Looking out for our friends

Apr 9, 2018 | 0 comments

I’m sitting here writing my column today laid up in bed. I’ve been here off and on for most of the last 12 days. Some of you know I’ve got a long history of lower-back problems. To be more specific, I have what’s called “sacroilliac dysfunction.” Meaning my sacroilliac (SI) joint “slips” out of alignment. Since my mid-30’s, this used to happen every month or so. Fortunately, for the last 5 or 6 years the frequency has gone down to about 3 or 4 times a year. Sometimes it is a mild issue and can go back into alignment by itself. Sometimes it’s really bad and needs to be forced back into alignment.

A good chiropractor (and I have a great chiropractor here in Cuenca) can realign the SI joint and give almost instant relief. That usually happens for me. But some times, like this episode, the joint becomes unstable (from the trauma it causes when it slips) and it keeps popping out after being realigned. That’s what has been going on with me for almost two weeks.

The thing is, I know instantly when it pops out and I know that within 20 minutes or so, I’m going to be suffering. For those of you who have had disc problems in your spine, SI dysfunction can cause similar pain. At times, it is bearable and I can function through the day without anyone realizing I am in pain. Other times, like now, I can barely stand up. The pain is relieved only by laying on my back for most of the day.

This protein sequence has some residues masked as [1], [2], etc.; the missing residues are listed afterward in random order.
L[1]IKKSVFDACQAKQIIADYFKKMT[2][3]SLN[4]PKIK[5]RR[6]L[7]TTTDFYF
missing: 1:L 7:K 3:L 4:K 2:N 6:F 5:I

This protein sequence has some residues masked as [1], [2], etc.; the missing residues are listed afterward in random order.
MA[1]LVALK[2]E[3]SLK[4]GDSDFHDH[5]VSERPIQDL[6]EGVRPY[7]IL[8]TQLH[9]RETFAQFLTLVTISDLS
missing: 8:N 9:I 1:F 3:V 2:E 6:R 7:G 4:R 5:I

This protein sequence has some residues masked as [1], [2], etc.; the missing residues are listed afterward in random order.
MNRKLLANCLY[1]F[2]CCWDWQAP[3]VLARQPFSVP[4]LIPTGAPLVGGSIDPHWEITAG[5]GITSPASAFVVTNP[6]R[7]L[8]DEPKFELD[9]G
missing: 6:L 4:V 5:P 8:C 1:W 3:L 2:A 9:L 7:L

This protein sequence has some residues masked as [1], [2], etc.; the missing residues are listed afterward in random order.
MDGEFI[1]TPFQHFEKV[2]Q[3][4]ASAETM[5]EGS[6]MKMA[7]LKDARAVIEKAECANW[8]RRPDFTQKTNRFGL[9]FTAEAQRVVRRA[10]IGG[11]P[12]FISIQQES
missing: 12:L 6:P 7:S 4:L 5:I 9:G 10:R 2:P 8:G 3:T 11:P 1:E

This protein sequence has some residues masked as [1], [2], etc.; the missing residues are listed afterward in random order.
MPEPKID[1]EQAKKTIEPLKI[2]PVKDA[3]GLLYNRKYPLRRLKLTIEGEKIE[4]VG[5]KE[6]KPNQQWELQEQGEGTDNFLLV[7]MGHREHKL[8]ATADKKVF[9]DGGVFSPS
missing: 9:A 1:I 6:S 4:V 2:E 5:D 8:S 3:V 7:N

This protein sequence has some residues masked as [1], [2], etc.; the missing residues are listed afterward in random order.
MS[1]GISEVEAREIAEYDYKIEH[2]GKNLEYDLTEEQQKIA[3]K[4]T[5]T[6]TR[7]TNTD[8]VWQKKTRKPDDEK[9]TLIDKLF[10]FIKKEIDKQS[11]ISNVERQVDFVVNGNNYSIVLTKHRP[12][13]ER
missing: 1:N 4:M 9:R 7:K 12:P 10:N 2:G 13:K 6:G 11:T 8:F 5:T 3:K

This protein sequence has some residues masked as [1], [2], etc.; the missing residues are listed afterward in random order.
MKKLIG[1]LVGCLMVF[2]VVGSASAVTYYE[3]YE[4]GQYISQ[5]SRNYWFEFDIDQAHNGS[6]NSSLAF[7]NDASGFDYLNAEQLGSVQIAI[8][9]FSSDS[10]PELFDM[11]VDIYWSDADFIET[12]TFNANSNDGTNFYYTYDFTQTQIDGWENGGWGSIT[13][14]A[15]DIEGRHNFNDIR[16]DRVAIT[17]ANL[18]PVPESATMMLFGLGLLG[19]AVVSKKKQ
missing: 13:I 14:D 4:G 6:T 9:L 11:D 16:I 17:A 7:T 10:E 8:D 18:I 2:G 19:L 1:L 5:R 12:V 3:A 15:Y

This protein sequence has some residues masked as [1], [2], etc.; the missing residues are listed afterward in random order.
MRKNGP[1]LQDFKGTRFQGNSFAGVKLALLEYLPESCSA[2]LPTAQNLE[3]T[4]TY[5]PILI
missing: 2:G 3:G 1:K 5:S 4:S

On those days when I struggle through, it’s invisible to most people. I can be in intense pain, but since it’s not a visible pain or injury (e.g., like a broken arm) no one around me (except Codie) can tell how badly I’m hurting. Which means I can be a moody jerk because of the pain, but no one knows why! Even if I tell people what’s going on, if they’ve never had back problems, it really is hard to understand how this thing that can’t be seen is causing me so much pain.

That’s something for all of us to keep in mind. A lot of people we know here in Cuenca are walking around with invisible pain, either physical of psychological.  They are carrying a burden that can’t be seen or that they don’t want to show. Both of these types of invisible pain can easily lead people to depression.

I’m fortunate that my pain will go away soon, I know that (it rarely goes on longer than two weeks). But many others have permanent pain that they deal with every day.

In addition to causing depression, some of these invisible pains can cause people to think that ending it all is the best option they have. Suicide is something we are all familiar with. We all probably know someone who felt they had no other option and killed themselves; without anyone around them even aware that they were considering doing it.

There are many statistics that show how high the rates of suicide are among seniors, especially those living alone who feel they don’t have a support system. Extremely alarming is that white men over the age of 65 are three times more likely to commit suicide than any other group, and two times more likely than any other age group of men.  They are also eight times more likely to kill themselves than women of the same age group!

Another alarming statistic is that three times as many women as men report a history of attempting suicide; but men are four times more likely to actually do it.